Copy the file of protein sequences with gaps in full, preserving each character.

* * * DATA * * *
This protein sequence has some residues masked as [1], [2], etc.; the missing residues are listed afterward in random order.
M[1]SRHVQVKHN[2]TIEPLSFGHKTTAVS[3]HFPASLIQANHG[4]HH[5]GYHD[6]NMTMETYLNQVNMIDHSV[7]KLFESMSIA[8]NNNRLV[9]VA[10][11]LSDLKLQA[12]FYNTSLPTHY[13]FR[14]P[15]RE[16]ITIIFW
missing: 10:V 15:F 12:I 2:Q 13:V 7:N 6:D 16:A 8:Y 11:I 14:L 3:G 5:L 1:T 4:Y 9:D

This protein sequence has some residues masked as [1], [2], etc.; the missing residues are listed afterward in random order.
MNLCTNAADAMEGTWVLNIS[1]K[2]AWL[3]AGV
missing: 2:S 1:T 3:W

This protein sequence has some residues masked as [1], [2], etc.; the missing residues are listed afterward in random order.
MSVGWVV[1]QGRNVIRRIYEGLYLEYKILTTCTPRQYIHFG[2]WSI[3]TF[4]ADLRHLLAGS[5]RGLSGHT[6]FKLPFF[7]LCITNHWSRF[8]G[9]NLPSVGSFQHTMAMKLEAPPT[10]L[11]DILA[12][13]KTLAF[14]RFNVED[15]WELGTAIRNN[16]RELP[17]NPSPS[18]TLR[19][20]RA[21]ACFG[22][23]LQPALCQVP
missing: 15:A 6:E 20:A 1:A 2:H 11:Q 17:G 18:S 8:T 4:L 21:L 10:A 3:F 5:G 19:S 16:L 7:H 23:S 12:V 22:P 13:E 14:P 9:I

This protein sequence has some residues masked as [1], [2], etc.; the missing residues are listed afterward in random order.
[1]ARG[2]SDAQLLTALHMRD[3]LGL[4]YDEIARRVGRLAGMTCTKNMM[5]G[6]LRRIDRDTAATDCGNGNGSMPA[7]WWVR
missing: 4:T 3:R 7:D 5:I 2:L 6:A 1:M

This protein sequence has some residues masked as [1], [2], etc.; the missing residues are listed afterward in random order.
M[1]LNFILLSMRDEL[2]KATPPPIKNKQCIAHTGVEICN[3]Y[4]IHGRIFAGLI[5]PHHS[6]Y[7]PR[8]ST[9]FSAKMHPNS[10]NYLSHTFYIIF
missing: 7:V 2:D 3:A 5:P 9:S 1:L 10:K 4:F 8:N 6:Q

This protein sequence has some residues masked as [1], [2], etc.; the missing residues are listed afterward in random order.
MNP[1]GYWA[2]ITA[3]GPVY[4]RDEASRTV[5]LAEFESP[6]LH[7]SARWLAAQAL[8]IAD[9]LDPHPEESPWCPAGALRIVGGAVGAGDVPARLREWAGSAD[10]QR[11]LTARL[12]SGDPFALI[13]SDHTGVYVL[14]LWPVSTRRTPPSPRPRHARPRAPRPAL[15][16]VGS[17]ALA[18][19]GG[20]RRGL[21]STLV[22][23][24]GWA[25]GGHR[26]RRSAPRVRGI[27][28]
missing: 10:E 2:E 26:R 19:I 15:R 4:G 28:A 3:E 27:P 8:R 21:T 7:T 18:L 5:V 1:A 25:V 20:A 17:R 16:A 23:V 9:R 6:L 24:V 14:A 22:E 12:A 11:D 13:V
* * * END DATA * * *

This protein sequence has some residues masked as [1], [2], etc.; the missing residues are listed afterward in random order.
M[1]SRHVQVKHN[2]TIEPLSFGHKTTAVS[3]HFPASLIQANHG[4]HH[5]GYHD[6]NMTMETYLNQVNMIDHSV[7]KLFESMSIA[8]NNNRLV[9]VA[10][11]LSDLKLQA[12]FYNTSLPTHY[13]FR[14]P[15]RE[16]ITIIFW
missing: 10:V 15:F 12:I 2:Q 13:V 7:N 6:D 16:A 8:Y 11:I 14:L 3:G 5:L 1:T 4:Y 9:D

This protein sequence has some residues masked as [1], [2], etc.; the missing residues are listed afterward in random order.
MNLCTNAADAMEGTWVLNIS[1]K[2]AWL[3]AGV
missing: 2:S 1:T 3:W

This protein sequence has some residues masked as [1], [2], etc.; the missing residues are listed afterward in random order.
MSVGWVV[1]QGRNVIRRIYEGLYLEYKILTTCTPRQYIHFG[2]WSI[3]TF[4]ADLRHLLAGS[5]RGLSGHT[6]FKLPFF[7]LCITNHWSRF[8]G[9]NLPSVGSFQHTMAMKLEAPPT[10]L[11]DILA[12][13]KTLAF[14]RFNVED[15]WELGTAIRNN[16]RELP[17]NPSPS[18]TLR[19][20]RA[21]ACFG[22][23]LQPALCQVP
missing: 15:A 6:E 20:A 1:A 2:H 11:Q 17:G 18:S 8:T 4:L 21:L 10:A 3:F 5:G 19:S 16:L 7:H 23:S 12:V 22:P 13:E 14:P 9:I

This protein sequence has some residues masked as [1], [2], etc.; the missing residues are listed afterward in random order.
[1]ARG[2]SDAQLLTALHMRD[3]LGL[4]YDEIARRVGRLAGMTCTKNMM[5]G[6]LRRIDRDTAATDCGNGNGSMPA[7]WWVR
missing: 4:T 3:R 7:D 5:I 2:L 6:A 1:M

This protein sequence has some residues masked as [1], [2], etc.; the missing residues are listed afterward in random order.
M[1]LNFILLSMRDEL[2]KATPPPIKNKQCIAHTGVEICN[3]Y[4]IHGRIFAGLI[5]PHHS[6]Y[7]PR[8]ST[9]FSAKMHPNS[10]NYLSHTFYIIF
missing: 7:V 2:D 3:A 5:P 9:S 1:L 10:K 4:F 8:N 6:Q

This protein sequence has some residues masked as [1], [2], etc.; the missing residues are listed afterward in random order.
MNP[1]GYWA[2]ITA[3]GPVY[4]RDEASRTV[5]LAEFESP[6]LH[7]SARWLAAQAL[8]IAD[9]LDPHPEESPWCPAGALRIVGGAVGAGDVPARLREWAGSAD[10]QR[11]LTARL[12]SGDPFALI[13]SDHTGVYVL[14]LWPVSTRRTPPSPRPRHARPRAPRPAL[15][16]VGS[17]ALA[18][19]GG[20]RRGL[21]STLV[22][23][24]GWA[25]GGHR[26]RRSAPRVRGI[27][28]
missing: 10:E 2:E 26:R 19:I 15:R 4:G 28:A 3:E 27:P 8:R 21:T 7:T 18:L 5:V 1:A 25:V 20:A 17:R 16:A 23:V 9:R 6:L 24:V 14:A 22:E 12:A 11:D 13:V